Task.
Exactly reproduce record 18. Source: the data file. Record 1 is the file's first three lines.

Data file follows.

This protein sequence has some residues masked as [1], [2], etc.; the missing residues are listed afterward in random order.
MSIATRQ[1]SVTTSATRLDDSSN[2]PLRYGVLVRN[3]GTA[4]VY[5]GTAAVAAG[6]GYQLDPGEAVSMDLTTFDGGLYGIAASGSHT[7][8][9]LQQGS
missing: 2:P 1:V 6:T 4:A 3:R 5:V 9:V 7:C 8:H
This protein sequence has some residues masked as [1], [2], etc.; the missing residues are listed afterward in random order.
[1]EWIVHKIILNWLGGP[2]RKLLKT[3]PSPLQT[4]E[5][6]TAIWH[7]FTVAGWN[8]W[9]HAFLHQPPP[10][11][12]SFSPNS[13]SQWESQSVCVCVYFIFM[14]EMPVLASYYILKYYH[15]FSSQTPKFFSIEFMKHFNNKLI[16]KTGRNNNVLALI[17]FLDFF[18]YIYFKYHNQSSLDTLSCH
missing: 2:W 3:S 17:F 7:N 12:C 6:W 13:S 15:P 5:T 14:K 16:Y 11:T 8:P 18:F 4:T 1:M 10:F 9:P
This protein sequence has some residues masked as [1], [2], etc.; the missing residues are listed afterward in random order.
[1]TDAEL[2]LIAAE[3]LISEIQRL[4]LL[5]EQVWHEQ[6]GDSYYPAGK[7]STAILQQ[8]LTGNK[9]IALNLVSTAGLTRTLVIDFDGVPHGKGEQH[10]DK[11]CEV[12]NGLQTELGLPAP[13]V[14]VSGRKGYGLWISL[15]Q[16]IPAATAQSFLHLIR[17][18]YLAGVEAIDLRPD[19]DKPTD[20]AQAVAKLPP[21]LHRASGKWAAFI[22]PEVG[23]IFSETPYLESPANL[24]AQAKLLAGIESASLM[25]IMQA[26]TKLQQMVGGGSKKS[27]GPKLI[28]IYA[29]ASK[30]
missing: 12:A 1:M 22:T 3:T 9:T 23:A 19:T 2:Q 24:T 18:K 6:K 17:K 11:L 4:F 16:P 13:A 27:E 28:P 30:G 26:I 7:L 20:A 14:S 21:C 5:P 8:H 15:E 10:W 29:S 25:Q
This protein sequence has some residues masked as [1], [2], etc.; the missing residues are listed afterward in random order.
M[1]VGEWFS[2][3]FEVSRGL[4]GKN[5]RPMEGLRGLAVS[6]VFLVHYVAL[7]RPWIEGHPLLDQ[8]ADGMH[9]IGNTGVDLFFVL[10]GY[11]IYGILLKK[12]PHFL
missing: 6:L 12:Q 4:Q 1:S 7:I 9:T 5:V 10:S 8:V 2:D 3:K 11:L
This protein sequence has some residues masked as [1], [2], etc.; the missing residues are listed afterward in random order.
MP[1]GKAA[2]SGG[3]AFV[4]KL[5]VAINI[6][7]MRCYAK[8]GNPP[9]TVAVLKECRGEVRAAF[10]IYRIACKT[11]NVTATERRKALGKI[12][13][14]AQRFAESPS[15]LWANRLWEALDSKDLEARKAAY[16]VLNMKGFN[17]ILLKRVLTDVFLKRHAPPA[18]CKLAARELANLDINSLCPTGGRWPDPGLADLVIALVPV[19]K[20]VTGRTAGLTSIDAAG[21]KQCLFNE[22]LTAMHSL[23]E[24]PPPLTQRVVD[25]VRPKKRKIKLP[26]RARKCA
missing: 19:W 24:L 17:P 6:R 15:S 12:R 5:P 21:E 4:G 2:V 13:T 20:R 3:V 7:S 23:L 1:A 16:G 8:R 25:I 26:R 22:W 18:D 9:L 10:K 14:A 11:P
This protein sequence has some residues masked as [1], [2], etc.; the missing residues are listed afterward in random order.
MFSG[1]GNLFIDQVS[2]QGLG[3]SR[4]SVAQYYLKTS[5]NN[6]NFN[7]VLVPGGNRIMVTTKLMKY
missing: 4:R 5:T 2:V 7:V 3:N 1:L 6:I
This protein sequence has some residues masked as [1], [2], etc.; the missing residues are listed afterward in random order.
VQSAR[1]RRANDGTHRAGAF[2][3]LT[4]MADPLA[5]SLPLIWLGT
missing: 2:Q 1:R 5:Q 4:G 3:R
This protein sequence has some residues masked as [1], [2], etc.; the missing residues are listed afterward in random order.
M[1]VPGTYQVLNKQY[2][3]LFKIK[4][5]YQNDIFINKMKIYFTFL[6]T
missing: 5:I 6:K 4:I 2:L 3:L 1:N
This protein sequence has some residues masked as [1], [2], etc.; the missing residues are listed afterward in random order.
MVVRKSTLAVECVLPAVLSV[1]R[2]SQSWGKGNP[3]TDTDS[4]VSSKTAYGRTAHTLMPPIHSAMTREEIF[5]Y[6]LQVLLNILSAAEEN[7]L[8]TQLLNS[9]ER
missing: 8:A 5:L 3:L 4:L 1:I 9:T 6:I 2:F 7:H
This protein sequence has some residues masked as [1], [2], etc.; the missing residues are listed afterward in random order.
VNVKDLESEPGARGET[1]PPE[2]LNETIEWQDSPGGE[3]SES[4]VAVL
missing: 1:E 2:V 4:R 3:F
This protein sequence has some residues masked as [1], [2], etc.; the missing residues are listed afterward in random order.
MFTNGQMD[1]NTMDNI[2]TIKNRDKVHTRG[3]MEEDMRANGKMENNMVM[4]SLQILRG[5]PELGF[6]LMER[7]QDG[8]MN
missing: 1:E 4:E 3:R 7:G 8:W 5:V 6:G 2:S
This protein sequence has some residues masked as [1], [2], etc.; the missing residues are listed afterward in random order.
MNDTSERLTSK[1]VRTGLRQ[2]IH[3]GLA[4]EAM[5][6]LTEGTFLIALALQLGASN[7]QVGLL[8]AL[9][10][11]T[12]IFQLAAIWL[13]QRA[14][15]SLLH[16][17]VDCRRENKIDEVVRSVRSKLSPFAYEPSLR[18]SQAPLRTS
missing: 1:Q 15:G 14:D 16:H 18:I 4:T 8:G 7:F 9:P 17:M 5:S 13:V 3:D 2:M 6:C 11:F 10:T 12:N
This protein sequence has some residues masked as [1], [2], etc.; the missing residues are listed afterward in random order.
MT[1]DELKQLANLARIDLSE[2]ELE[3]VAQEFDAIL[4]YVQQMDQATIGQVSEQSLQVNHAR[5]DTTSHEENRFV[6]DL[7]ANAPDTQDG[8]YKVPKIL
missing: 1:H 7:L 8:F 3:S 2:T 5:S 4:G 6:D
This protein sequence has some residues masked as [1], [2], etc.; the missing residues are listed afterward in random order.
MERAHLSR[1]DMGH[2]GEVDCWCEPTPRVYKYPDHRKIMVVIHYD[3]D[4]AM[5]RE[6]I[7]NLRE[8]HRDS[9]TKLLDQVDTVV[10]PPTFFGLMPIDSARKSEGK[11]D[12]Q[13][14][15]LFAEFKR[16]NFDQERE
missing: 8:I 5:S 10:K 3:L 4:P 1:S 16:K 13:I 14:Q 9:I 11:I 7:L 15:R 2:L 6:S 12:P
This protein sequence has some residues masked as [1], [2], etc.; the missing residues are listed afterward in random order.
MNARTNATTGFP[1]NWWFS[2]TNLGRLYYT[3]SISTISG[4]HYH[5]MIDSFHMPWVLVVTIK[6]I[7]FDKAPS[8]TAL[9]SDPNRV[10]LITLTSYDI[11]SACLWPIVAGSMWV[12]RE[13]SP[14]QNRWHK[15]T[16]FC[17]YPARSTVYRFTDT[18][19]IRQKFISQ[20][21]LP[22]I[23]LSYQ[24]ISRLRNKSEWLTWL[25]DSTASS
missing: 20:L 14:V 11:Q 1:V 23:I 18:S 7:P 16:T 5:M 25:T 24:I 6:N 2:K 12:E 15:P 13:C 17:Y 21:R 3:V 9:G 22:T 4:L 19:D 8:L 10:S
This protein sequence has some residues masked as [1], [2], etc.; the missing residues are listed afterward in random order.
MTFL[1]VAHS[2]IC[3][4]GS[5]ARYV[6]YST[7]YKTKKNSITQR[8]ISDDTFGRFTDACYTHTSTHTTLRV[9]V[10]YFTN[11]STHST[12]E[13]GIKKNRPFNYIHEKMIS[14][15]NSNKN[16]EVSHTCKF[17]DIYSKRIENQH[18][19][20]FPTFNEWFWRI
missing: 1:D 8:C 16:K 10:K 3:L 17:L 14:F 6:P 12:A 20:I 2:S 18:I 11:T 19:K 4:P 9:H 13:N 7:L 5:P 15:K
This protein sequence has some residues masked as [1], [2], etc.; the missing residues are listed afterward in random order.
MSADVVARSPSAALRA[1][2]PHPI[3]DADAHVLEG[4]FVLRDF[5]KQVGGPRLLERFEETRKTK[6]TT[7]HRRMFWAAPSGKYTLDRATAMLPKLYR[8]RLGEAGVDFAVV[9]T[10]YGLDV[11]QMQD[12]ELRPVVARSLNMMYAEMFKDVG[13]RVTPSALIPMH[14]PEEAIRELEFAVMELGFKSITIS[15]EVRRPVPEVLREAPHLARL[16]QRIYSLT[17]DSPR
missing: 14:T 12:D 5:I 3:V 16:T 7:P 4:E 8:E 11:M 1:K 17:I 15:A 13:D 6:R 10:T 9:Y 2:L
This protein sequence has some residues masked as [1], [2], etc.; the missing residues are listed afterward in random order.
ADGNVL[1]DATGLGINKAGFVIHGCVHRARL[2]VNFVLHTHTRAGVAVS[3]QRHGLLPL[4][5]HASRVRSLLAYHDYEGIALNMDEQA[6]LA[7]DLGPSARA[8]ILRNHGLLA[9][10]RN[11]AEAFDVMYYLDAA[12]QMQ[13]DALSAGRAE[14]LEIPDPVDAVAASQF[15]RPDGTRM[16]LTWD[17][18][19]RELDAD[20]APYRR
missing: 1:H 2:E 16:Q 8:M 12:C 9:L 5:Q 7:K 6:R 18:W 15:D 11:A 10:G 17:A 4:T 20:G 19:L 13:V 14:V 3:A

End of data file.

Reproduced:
This protein sequence has some residues masked as [1], [2], etc.; the missing residues are listed afterward in random order.
ADGNVL[1]DATGLGINKAGFVIHGCVHRARL[2]VNFVLHTHTRAGVAVS[3]QRHGLLPL[4][5]HASRVRSLLAYHDYEGIALNMDEQA[6]LA[7]DLGPSARA[8]ILRNHGLLA[9][10]RN[11]AEAFDVMYYLDAA[12]QMQ[13]DALSAGRAE[14]LEIPDPVDAVAASQF[15]RPDGTRM[16]LTWD[17][18][19]RELDAD[20]APYRR
missing: 1:H 2:E 16:Q 8:M 12:C 9:L 5:Q 7:K 6:R 18:W 15:D 11:A 10:G 17:A 4:T 20:G 19:L 13:V 14:V 3:A